Monday, October 04, 2010

Post #250 (hoooray!): What Alcoholism Teaches Us About Being Cyborgs

I step out of the classroom to switch from the brain amp (for as much as it augments my cognition, it also exacerbates the less helpful aspects of my brain) to the muscle amp. Actually, I don't get very far. I hit up the Tim Hortons around the corner for a muffin and a liquid stimulant suspension, which I hope will serve to temporarily increase my physical and mental performance - albeit with side effects (man, have we not figured out how to counteract the diuretic effects of caffeine yet?). I've been reading about cyborgs yet again. I guess I'd like to say that it's blowing my mind, but really I'm coming to realize that the story of the cyborg is the story of all Popular Science (capitalization intentional); we're sold one story by people whose job it is to froth at the mouth and speculate wildly and inventively...and then we're sold products by people whose job it is to make devices which are nominally durable and actually usable (and most importantly available without an additional ten years and ten thousand in R&D).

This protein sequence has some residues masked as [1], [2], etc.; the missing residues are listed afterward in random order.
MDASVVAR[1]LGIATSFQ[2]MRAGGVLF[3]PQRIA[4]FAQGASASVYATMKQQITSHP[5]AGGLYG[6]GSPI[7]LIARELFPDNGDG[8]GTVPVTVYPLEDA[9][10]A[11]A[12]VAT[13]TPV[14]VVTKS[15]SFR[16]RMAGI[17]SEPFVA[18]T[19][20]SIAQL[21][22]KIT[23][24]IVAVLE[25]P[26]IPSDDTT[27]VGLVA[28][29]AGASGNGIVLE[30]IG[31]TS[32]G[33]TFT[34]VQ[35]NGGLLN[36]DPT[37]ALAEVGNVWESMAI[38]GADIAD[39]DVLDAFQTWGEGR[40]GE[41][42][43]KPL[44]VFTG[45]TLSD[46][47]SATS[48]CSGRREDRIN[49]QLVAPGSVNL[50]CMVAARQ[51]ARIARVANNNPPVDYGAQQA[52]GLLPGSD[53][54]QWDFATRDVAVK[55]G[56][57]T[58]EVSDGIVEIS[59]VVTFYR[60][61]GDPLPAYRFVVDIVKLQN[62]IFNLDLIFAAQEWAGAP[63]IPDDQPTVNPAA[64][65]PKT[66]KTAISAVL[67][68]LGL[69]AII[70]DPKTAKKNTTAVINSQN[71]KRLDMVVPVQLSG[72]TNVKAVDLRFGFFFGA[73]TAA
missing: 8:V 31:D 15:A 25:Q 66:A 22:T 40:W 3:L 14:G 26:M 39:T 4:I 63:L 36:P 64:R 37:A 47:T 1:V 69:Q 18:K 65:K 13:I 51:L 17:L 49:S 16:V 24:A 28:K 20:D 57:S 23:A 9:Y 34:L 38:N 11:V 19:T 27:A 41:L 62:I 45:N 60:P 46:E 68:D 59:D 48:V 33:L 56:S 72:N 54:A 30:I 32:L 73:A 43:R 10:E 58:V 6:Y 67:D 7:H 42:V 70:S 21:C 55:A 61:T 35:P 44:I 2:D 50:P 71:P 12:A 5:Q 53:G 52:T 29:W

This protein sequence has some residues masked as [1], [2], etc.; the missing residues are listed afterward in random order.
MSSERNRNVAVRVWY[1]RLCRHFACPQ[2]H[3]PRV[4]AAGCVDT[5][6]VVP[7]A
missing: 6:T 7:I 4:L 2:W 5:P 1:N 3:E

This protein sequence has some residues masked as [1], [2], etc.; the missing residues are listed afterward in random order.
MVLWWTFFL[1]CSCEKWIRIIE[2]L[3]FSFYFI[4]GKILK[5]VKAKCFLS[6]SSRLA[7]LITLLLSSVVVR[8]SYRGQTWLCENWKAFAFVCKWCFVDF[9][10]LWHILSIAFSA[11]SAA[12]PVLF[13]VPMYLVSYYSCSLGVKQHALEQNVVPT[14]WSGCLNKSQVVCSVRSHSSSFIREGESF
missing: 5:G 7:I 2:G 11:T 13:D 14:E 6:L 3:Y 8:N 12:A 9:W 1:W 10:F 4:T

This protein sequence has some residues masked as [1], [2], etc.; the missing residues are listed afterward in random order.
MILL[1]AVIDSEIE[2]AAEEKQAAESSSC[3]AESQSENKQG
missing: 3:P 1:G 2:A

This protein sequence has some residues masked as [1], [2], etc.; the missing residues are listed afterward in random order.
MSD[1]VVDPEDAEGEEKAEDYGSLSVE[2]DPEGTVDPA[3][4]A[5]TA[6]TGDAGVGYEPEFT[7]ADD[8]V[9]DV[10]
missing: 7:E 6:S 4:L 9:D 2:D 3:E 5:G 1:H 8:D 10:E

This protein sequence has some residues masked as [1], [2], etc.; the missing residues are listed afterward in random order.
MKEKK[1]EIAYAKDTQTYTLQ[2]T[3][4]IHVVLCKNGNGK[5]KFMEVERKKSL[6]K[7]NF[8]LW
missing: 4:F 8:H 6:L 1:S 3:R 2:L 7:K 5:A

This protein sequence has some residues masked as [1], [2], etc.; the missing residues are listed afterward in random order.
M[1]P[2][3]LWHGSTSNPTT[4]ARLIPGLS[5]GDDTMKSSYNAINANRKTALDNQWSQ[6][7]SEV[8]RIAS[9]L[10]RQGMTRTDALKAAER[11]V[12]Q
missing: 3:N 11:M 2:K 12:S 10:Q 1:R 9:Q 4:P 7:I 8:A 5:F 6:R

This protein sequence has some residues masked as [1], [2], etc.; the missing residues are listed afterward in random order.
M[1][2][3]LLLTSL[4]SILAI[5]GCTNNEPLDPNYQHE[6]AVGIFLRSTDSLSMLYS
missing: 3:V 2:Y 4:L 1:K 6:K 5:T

I'm about to step into the elevator (ok, done with the futuristic euphemisms) on my way down to the bike and I think "computers and bikes are pretty sweet, but where's my cybernetic enhancement that makes me less socially awkward?". A beat, and then: "ALCOHOL! Durrrrrrrrrrrrrrrr....". The "original" cyborg was a pretty heavy drug user, in theory. Drugs to keep awake, drugs to go to sleep for extended periods of not much to do. There's something in there about periods of intense sensory stimulation to combat the boredom inherent to long space voyages, and I'll give you three guesses as to what probably turns out to be a pretty energy- and mass-efficient means for "intense sensory stimulation". Alcohol-as-cyborg-enhancement is a wonderful thought experiment, as I'm discovering. I tripped some balls when I found out that cooking was an artificial, external organ...and that also applies to brewing! It's going to be pretty weird referring to "the brewery" as a human external organ (which we should totally start compiling a list of, guys?), but it's a fusion of living matter and technology which performs a chemical transformation so that our bodies may make "better" use of raw materials! Sweet!